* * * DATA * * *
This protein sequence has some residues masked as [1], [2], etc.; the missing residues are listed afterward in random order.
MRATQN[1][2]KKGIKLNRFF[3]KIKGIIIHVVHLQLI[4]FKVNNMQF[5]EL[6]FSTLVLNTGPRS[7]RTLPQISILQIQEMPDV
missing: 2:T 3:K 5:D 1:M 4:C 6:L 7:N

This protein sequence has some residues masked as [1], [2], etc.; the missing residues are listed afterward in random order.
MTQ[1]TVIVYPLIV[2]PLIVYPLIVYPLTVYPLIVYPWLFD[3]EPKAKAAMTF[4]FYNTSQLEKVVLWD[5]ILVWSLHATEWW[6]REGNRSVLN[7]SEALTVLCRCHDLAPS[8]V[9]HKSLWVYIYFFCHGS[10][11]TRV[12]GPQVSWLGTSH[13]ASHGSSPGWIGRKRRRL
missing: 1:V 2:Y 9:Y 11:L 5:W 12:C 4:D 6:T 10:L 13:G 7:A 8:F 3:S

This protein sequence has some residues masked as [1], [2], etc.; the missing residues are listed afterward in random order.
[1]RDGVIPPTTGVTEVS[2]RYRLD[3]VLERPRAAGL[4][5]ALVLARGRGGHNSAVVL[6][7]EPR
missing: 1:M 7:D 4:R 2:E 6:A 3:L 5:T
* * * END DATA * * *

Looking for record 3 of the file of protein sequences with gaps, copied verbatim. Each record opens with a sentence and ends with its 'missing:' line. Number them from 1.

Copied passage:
This protein sequence has some residues masked as [1], [2], etc.; the missing residues are listed afterward in random order.
[1]RDGVIPPTTGVTEVS[2]RYRLD[3]VLERPRAAGL[4][5]ALVLARGRGGHNSAVVL[6][7]EPR
missing: 1:M 7:D 4:R 2:E 6:A 3:L 5:T